We present a simple method using an axicon and spatial light modulator to create multiple parallel Bessel beams and precisely control their individual positions in three dimensions. This technique is tested as an alternative to classical holographic beam shaping commonly used now in optical tweezers. Various applications of precise control of multiple Bessel beams are demonstrated within a single microscope giving rise to new methods for three-dimensional positional control of trapped particles or active sorting of micro-objects as well as “focus-free” photoporation of living cells. Overall this concept is termed a ‘biophotonics workstation’ where users may readily trap, sort and porate material using Bessel light modes in a microscope.
© 2008 Optical Society of America
Propagation-invariant optical fields, in particular Bessel beams (BBs), have been studied intensively and are finding an increasing frequency of application in many areas of science . They belong to the group of “non-diffracting” beams whose lateral intensity profile remains unchanged during propagation in free space. In addition, they offer a number of interesting features such as the ability to reconstruct themselves after encountering an obstacle . The ideal form of such a field would carry an infinite amount of energy, and therefore they cannot be experimentally realized in such an ideal form, but over a limited distance very good approximations known as quasi-Bessel beams may be generated.
The zero-order Bessel beam retains its high intensity central core along its propagation length whereas higher order BBs have a phase singularity (and therefore zero intensity) on the optical axis with a well quantified orbital angular momentum. In the area of optical micromanipulation BBs, have been used for various applications including long-distance guiding of colloids , passive sorting of particles and living cells  or generating large arrays of optical traps in counter-propagating or co-propagating BBs [5, 6]. Importantly, these light fields are expanding to other applications such as microscopy , cell transfection  and atomic transport . Diffractive optics and notably a conical glass element, the axicon, offer an excellent route to create single Bessel beams. Spatial light modulators (SLM) are powerful tools for dynamically reconfiguring the intensity profile of light fields in an arbritary fashion and may be used to generate BBs. To enhance their applicability it would be useful to generate arbitrary arrays of BBs in a three-dimensional space and be able to manoeuvre them at will within a sample chamber for both lateral and axial movement within a given volume.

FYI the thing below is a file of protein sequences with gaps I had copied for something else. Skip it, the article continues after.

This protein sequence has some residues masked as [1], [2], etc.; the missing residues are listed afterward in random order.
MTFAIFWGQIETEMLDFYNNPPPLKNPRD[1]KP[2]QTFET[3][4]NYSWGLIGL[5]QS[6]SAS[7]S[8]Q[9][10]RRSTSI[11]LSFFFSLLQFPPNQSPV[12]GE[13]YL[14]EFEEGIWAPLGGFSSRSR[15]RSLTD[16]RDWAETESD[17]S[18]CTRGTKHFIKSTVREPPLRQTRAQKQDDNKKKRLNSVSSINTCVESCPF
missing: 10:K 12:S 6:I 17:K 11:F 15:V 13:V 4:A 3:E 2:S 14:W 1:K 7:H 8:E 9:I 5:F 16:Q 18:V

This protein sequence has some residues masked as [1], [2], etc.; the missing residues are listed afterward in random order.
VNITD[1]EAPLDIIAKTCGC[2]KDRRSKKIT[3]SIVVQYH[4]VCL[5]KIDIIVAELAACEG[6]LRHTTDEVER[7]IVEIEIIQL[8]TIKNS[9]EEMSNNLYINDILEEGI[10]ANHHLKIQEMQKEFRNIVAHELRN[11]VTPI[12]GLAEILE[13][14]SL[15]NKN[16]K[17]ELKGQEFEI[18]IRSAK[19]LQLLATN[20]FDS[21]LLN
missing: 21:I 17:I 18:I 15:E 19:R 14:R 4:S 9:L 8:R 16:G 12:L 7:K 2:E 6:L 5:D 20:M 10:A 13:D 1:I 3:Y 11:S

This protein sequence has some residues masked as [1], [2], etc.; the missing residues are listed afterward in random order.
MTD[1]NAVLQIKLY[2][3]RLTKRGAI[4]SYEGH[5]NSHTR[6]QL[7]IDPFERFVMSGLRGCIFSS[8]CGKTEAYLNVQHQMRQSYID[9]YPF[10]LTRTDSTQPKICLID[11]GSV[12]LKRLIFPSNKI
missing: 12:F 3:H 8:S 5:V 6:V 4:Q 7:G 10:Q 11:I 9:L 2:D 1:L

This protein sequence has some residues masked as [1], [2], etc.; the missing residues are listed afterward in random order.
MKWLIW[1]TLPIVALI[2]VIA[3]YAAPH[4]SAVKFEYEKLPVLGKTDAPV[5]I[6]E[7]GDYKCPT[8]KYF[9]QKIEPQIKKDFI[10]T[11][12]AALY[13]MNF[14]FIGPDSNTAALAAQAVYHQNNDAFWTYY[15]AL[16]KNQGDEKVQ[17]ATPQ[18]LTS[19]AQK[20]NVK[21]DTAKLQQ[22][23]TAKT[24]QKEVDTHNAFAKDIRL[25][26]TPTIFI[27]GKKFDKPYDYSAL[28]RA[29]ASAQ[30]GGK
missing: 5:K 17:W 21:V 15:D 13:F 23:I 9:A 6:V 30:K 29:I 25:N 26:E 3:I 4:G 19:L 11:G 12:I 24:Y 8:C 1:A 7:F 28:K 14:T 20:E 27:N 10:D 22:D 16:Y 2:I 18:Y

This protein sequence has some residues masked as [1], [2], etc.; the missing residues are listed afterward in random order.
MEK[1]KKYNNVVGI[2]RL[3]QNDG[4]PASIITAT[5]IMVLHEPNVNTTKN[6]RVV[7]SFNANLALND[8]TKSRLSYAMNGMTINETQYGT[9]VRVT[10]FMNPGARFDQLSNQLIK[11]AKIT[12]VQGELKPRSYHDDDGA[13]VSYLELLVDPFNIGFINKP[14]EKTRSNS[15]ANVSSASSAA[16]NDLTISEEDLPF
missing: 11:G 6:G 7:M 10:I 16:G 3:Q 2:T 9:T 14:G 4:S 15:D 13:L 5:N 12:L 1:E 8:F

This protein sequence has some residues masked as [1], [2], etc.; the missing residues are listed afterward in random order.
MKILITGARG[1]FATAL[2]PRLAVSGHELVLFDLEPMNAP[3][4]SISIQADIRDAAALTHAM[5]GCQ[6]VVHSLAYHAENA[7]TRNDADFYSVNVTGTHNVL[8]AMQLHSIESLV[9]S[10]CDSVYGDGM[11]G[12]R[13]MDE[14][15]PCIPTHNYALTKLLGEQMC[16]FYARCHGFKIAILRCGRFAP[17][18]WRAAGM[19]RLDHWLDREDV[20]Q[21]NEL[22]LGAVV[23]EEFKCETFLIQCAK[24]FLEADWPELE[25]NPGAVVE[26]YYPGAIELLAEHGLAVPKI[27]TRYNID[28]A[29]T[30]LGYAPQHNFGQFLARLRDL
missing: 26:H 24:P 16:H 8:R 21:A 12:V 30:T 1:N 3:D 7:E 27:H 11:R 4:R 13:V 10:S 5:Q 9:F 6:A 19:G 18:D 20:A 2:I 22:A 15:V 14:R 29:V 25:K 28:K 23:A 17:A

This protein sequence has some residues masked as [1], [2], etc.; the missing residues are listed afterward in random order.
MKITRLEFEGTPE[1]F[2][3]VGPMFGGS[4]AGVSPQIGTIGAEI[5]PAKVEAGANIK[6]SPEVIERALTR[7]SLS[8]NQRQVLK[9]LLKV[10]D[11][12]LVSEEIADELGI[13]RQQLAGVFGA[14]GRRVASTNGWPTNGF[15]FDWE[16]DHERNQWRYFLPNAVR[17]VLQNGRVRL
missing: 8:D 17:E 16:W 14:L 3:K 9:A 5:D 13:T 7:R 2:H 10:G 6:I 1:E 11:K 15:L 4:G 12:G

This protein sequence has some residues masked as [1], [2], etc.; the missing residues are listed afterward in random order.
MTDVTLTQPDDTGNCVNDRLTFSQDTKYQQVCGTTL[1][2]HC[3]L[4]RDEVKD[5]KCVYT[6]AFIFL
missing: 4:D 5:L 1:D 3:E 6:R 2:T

Any attempt to achieve this directly behind an uniformly illuminated SLM would require compromising this original aim due to a number of limitations. An array of Bessel beams can be generated by splitting the SLM chip into a number of subdomains and providing an axicon-phase modulation over each of them. A similar approach was demonstrated in  using an axicon array diffractive element. It is also possible to produce several parallel Bessel beams with the same propagation distance displaced in three dimensions by using annular subdomains with the same thickness (circular subdomain as the special case), but the feasibility of full 3D positioning the beams is strongly limited whilst avoiding overlapping of each of the subdomains, that would otherwise bring significant aberrations. A major drawback of this solution is that for axially displaced BBs the power is not distributed equally. Generally there is no flexibility in power distribution between the resulting beams and the power in each beam can only be reduced by lowering the diffraction efficiency of the modulation. In addition to the power and efficiency problems, the quality of the beams is poor due to the limited size of each subdomain  and the interference with light originating from unused parts of the SLM thereby resulting in strong oscillations of the on-axis intensity of the BB.